Northumberland County’s warden and the Eastern Ontario Wardens’ Caucus (EOWC) recently had the ear of the province’s minister of infrastructure.
Reflecting on the recent Rural Ontario Municipal Association (ROMA) conference in Toronto, Northumberland County warden Brian Ostrander said he and his EOWC colleagues took the opportunity to highlight challenges around housing, among other key issues for the caucus.
“With the EOWC, I attended a delegation with the minister of infrastructure (Kinga Surma), providing the minister and her team with the needs across eastern Ontario and the municipal sector in general,” Ostrander told kawarthaNOW.
“We know that in order to build more houses faster we also need to invest in the municipal infrastructure that is required to service those homes and the residents who will move to our communities,” Ostrander said. “We highlighted the massive gap between what municipalities can afford to do with property tax dollars and the need for repairs and maintenance items.”
On another note, the warden added, the EOWC continues to support a review of how services are delivered, by which level of government, and how they are funded.
“The Association of Municipalities of Ontario is undertaking a social and prosperity review which will help guide municipalities and the province to better understand what services might be better managed at the provincial level and how we might better provide revenues to the municipal levels of government to manager service delivery and pay for infrastructure upgrades and renewals,” Ostrander explained.
From across Ontario, the EOWC joined more than 2,000 rural municipal colleagues at the conference to participate in meetings with provincial ministers, members of provincial parliament, and the Ontario New Democratic and Liberal opposition parties to share the EOWC’s “critical priorities,” a media release noted.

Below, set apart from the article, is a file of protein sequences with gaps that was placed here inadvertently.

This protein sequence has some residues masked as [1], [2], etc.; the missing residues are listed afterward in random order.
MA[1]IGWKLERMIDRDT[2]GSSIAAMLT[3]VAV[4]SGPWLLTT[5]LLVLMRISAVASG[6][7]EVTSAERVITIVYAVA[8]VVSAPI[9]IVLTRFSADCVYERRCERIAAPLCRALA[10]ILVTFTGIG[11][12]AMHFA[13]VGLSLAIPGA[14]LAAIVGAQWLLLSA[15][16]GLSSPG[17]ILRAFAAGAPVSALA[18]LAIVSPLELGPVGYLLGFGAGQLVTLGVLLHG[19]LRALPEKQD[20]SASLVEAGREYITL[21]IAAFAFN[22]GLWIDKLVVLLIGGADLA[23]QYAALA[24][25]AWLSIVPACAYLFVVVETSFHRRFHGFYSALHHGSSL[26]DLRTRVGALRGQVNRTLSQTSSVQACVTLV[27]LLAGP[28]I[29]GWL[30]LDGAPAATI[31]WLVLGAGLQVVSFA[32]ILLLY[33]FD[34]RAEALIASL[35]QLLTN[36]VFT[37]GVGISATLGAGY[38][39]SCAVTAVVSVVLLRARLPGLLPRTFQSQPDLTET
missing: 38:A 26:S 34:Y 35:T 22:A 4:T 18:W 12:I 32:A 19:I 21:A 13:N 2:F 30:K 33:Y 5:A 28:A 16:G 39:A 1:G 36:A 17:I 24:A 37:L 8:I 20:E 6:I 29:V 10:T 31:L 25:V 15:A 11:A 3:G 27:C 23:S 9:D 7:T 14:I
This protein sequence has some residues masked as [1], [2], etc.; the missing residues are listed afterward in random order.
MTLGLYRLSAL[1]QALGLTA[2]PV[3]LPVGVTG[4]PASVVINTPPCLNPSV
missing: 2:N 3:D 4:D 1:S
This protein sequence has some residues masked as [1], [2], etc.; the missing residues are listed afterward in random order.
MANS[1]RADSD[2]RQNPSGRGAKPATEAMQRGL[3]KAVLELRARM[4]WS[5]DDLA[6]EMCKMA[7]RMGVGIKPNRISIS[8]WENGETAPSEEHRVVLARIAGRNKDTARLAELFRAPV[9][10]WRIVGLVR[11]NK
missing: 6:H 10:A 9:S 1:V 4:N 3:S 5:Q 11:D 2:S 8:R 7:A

The EOWC’s pressing priorities include affordable and attainable housing, next generation infrastructure funding, long-term care, and modernizing the construction approval process. For details about the priorities, visit the EOWC website at eowc.org.
“The EOWC believes that strong partnerships between government are needed to tackle housing, health, and economic challenges across the region,” said Peter Emon, EOWC chair, in the media release. “The ROMA Conference was a success in building upon our relationships to better serve our 103 communities across rural eastern Ontario.”
Ostrander said housing was also on the agenda of a delegation he took part in with Northumberland County. The warden attended a delegation with the associate minister of housing Rob Flack, providing him with Northumberland’s need for lands, currently owned by the province, that might be better used at the county level for affordable housing projects.
“The conversation was thoughtful, and we hope to hear from the ministry on next steps soon,” Ostrander said.
Overall, “ROMA was very busy from a minister’s delegation perspective” for the Northumberland warden, as he attended three different delegations during the conference, which ran from January 21 through 23 at the Sheraton Centre Hotel on Queen Street West.
ROMA is the rural voice of AMO. The association “is an integral part of AMO” and several of its executive members serve on the AMO board of directors, according to the ROMA website. Policy, research, and advocacy activities are undertaken by ROMA through AMO.
“ROMA is committed to promoting, supporting and enhancing strong and effective rural governments and socially and economically sustainable rural communities, today and into the future,” the website states.